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Adoption of Local Currency Tariff Power Purchase agreements to ease cost of power

Kenyans could see a decrease in the cost of electricity with the Government set to adopt local currency-based tariffs for power purchase agreements. The move follows the completion of a study on the availability and viability of local financing for infrastructure projects in the energy sector.

The study found that local firms comprising of pension funds, commercial banks and insurance companies have a projected capital availability of KES 4.45 Trillion available over the next decade. The utilisation of this local capital could significantly reduce the development cost of energy projects and mitigate against the forex component applied on power purchase tariffs which is passed on to consumers.

The study was funded by the Private Infrastructure Development Group’s (PIDG) Technical Assistance Facility and implemented through its guarantee arm, GuarantCo, which was established to mobilise local currency investment for infrastructure projects and support the development of local financial markets.

According to Energy PS Joseph Njoroge the government will put in place measures to ease the cost of energy in support of the Manufacturing Pillar of its ‘Big Four Agenda’.

“Over the last decade the Government has been focused on access to power for all citizens undertaking various initiatives at both National and County level, we are now shifting focus to ensuring that power is not only accessible but also affordable. Our focus as government is on the Big Four Agenda under which energy is plays a critical role across all four-pillars driving Manufacturing, Affordable House, Food Security through Agro-processing and Universal Health Care.” PS Njoroge said.

The study, which has been presented to the Energy Regulatory Commission (ERC), recommends that the government adopt a hybrid approach to financing infrastructure projects in the energy sector to retain international investors. Tariffs for all projects under 10MW should be fully denominated in local currency while all projects above 10MW should partially be denominated in hard currency depending on the technology used to generate power.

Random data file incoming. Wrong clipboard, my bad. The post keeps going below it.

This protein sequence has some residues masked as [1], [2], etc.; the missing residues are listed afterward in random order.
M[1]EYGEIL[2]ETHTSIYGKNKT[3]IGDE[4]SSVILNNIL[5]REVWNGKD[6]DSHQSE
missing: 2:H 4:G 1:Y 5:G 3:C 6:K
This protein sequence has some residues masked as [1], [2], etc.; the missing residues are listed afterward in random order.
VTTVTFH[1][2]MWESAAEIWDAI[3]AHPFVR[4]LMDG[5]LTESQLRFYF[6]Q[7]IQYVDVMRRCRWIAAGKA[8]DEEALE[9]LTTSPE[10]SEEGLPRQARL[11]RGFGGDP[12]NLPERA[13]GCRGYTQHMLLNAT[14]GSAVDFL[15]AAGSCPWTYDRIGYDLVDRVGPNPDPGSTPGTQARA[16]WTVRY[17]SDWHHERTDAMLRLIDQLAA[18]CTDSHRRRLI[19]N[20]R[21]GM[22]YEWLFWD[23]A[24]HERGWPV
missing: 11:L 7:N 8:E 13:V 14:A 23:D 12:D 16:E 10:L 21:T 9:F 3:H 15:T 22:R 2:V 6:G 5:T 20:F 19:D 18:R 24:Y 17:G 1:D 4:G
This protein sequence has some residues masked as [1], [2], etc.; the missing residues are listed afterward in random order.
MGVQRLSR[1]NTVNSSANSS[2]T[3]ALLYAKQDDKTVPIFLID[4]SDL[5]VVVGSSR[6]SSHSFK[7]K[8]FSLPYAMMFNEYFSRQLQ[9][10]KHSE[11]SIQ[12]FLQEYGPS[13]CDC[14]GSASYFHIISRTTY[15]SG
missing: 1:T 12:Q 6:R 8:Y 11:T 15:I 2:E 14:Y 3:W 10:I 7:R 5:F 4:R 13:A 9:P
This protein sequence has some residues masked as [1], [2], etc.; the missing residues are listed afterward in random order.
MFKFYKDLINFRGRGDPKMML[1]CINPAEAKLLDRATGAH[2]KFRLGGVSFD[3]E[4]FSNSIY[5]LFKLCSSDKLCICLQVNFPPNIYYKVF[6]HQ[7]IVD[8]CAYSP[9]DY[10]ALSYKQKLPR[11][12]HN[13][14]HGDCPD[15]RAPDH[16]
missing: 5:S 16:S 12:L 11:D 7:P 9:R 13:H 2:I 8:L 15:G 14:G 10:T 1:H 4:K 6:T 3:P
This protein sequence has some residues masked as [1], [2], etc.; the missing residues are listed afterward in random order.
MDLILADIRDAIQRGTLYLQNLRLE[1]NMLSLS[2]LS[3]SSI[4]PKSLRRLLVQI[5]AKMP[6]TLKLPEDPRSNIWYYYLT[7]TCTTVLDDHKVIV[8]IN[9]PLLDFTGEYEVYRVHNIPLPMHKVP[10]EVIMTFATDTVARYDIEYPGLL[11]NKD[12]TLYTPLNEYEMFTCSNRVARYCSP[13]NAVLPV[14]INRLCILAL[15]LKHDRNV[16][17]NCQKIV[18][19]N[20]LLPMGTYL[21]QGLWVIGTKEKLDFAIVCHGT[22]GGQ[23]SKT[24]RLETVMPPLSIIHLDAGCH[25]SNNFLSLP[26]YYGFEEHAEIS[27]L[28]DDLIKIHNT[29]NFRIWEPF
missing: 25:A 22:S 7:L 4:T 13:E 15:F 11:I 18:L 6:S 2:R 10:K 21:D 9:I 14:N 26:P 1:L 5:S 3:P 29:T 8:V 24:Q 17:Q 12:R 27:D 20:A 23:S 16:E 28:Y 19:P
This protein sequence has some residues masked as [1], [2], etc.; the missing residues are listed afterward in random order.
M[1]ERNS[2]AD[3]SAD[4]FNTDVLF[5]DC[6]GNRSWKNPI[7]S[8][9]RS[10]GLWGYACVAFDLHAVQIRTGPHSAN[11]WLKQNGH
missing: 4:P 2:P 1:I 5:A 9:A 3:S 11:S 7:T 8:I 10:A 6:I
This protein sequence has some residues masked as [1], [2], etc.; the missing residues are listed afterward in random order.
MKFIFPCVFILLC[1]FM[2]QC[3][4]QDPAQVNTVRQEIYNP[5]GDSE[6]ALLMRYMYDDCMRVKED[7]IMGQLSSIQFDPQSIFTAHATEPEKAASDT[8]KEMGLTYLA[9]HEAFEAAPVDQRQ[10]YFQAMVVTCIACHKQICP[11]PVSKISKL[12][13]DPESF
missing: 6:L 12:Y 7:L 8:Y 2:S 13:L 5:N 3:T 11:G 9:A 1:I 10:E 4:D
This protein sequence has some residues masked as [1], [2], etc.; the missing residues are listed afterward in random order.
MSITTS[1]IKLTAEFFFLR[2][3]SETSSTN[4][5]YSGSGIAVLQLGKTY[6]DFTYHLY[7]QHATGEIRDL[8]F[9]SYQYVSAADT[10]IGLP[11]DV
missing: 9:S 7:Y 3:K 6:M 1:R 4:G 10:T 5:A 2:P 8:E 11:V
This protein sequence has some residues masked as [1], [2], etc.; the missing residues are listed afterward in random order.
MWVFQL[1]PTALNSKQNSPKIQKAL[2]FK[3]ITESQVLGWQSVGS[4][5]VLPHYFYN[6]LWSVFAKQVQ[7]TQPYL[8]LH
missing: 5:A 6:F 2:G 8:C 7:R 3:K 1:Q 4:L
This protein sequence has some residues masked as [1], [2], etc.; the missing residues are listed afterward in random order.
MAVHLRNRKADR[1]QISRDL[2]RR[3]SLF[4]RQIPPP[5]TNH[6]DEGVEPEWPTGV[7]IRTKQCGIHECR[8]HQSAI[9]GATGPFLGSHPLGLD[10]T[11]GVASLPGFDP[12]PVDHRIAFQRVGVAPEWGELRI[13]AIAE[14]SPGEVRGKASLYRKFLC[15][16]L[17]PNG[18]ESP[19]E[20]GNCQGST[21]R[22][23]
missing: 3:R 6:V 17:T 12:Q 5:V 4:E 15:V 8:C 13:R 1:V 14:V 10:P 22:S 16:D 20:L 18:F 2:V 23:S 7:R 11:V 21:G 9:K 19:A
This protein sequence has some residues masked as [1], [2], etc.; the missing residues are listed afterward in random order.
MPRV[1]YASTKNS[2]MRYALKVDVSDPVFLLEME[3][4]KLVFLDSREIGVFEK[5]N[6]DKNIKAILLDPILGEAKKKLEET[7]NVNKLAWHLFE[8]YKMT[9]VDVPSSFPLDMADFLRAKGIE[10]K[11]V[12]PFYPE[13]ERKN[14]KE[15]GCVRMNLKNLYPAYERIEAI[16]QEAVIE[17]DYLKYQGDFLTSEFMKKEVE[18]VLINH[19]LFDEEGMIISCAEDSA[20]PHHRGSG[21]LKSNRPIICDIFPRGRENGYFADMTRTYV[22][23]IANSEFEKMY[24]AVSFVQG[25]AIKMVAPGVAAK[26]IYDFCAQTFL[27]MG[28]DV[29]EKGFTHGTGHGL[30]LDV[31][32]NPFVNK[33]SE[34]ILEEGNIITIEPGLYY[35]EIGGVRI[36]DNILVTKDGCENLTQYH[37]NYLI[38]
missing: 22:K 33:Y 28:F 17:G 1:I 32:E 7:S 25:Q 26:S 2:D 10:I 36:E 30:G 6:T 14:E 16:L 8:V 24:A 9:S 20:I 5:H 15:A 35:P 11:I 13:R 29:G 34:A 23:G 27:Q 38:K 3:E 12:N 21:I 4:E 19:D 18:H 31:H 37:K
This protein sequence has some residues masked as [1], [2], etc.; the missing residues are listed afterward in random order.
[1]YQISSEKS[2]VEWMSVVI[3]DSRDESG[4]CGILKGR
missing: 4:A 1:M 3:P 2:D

“Energy infrastructure development is a capital-intensive venture a factor that has traditionally seen local investors shy away from participating in the sector. The emergence of alternative investment models and the development of the local capital markets will facilitate local investment while at the same time enabling the sector to continue to attract foreign Investment.” ERC Director General Pavel Oimeke said.

The report however notes that key measures need to be taken to encourage local investors to participate including the rollout of incentives for early adopters and capacity build local investors to enable them take up the investment opportunities.

According to GuarantCo the adoption of local currency-based tariff structures will enable Local institutional investors to participate in various projects by eliminating the need for hard currency.

“Local investors have in the past had to buy hard currency to participate in infrastructure projects a factor that has exposed them to exchange losses due to currency fluctuations. Locally denominated tariffs also enable the growth and deepening of local markets, enabling investors to take up longer term investments.” Samuel Chasia, Executive Director, GuarantCo said.

GuarantCo is supported by the governments of the UK, Switzerland, Sweden, the Netherlands and Australia and is rated AA- by Fitch and A1 by Moodys.

ENDS

Contact for GuarantCo
Emily Bushby
Chief Operating Officer
M: (+44) (0)7765 842 591
E: emily.bushby@guarantco.com

Contact for PIDG
Rebecca Goding
Head of Communications
M: 00 44 20 3058 3182
E: Rebecca.Goding@PIDG.ORG

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